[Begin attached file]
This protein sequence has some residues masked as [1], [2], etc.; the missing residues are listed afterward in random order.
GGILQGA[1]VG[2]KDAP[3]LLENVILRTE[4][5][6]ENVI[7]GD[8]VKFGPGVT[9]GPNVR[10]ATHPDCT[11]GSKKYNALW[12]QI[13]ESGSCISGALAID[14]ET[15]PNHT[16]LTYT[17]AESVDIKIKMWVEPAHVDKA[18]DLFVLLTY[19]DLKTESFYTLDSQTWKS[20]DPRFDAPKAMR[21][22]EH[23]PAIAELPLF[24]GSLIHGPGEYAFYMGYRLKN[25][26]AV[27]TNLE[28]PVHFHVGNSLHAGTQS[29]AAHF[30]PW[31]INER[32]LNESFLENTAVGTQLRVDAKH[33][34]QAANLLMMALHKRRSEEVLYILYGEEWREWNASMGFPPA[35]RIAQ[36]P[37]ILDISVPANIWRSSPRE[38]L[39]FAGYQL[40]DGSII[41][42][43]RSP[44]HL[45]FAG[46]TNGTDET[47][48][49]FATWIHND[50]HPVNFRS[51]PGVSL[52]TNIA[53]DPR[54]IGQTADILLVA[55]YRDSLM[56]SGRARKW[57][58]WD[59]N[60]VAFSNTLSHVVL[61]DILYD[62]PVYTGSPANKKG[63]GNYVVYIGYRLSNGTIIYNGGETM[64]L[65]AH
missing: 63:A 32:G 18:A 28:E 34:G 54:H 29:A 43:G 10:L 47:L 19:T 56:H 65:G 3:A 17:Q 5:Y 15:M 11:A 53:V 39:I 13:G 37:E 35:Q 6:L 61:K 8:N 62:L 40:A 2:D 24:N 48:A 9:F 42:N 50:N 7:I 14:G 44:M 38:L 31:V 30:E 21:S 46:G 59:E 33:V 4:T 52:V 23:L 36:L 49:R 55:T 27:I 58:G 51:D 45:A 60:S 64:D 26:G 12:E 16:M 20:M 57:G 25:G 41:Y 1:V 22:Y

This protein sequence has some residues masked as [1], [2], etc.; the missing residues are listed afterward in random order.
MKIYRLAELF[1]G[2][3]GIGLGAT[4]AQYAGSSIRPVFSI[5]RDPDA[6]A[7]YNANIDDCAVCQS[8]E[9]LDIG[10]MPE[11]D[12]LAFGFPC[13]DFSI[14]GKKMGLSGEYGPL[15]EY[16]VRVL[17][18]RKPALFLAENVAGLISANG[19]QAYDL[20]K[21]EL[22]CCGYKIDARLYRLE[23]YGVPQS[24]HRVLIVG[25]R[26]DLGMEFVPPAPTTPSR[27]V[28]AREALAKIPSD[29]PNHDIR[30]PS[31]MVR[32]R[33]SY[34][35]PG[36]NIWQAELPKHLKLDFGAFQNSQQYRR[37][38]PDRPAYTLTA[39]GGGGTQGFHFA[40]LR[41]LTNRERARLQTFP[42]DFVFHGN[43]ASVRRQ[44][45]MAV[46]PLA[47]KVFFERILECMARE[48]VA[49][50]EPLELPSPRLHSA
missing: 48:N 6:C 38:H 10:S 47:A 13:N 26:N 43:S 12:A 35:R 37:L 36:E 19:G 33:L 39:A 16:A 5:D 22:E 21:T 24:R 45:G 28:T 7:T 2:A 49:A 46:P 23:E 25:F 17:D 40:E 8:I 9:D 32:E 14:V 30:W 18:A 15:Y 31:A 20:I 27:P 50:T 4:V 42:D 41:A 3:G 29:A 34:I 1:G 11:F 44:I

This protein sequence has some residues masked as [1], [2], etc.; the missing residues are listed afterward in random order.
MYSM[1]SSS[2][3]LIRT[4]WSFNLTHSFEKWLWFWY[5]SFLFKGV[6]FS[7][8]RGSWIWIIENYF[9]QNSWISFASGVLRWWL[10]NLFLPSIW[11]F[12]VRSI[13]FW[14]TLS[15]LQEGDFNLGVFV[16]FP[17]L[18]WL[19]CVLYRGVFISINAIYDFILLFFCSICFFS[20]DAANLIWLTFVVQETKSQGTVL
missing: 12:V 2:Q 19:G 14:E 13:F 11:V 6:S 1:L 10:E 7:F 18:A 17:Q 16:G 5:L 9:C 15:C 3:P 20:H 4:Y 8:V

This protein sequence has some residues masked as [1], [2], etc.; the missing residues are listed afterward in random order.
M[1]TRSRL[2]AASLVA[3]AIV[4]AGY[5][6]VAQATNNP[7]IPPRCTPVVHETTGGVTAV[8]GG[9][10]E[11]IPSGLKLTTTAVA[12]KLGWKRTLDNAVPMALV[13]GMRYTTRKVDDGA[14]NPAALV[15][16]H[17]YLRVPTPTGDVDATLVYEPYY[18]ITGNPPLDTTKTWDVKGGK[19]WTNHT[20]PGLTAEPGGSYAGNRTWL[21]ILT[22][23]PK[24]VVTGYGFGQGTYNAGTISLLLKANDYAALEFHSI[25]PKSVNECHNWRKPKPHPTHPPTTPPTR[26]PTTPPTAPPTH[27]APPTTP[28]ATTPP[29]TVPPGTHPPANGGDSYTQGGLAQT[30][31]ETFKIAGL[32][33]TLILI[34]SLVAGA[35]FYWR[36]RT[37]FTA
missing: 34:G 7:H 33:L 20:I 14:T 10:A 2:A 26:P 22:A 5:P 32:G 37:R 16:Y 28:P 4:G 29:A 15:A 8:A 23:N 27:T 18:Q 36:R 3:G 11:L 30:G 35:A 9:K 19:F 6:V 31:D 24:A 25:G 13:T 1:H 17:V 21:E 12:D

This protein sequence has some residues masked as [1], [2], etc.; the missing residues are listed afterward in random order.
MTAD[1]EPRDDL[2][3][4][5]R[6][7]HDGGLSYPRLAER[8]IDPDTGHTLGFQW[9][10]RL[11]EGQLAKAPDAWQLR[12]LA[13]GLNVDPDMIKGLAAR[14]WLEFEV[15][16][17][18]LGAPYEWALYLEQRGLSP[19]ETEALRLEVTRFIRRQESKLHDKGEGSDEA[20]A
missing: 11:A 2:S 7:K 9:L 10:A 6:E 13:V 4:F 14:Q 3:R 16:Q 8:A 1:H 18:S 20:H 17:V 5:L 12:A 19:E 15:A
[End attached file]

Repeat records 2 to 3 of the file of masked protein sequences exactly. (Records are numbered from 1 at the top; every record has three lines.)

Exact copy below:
This protein sequence has some residues masked as [1], [2], etc.; the missing residues are listed afterward in random order.
MKIYRLAELF[1]G[2][3]GIGLGAT[4]AQYAGSSIRPVFSI[5]RDPDA[6]A[7]YNANIDDCAVCQS[8]E[9]LDIG[10]MPE[11]D[12]LAFGFPC[13]DFSI[14]GKKMGLSGEYGPL[15]EY[16]VRVL[17][18]RKPALFLAENVAGLISANG[19]QAYDL[20]K[21]EL[22]CCGYKIDARLYRLE[23]YGVPQS[24]HRVLIVG[25]R[26]DLGMEFVPPAPTTPSR[27]V[28]AREALAKIPSD[29]PNHDIR[30]PS[31]MVR[32]R[33]SY[34][35]PG[36]NIWQAELPKHLKLDFGAFQNSQQYRR[37][38]PDRPAYTLTA[39]GGGGTQGFHFA[40]LR[41]LTNRERARLQTFP[42]DFVFHGN[43]ASVRRQ[44][45]MAV[46]PLA[47]KVFFERILECMARE[48]VA[49][50]EPLELPSPRLHSA
missing: 48:N 6:C 38:H 10:S 47:A 13:N 26:N 43:S 12:A 35:R 37:L 36:E 19:G 33:L 39:A 16:A 5:D 22:E 21:T 24:R 45:G 28:T 7:T 2:A 49:A 46:P 23:E 25:F 17:D 40:E 8:I 9:D 32:E 14:V 30:W 18:A 15:Y 31:A 20:I 27:P 50:T 4:V 42:D 41:A 3:G 29:A 34:I 1:G 11:F 44:I

This protein sequence has some residues masked as [1], [2], etc.; the missing residues are listed afterward in random order.
MYSM[1]SSS[2][3]LIRT[4]WSFNLTHSFEKWLWFWY[5]SFLFKGV[6]FS[7][8]RGSWIWIIENYF[9]QNSWISFASGVLRWWL[10]NLFLPSIW[11]F[12]VRSI[13]FW[14]TLS[15]LQEGDFNLGVFV[16]FP[17]L[18]WL[19]CVLYRGVFISINAIYDFILLFFCSICFFS[20]DAANLIWLTFVVQETKSQGTVL
missing: 12:V 2:Q 19:G 14:E 13:F 11:V 6:S 1:L 10:E 7:F 18:A 17:Q 16:G 5:L 9:C 15:C 3:P 20:H 4:Y 8:V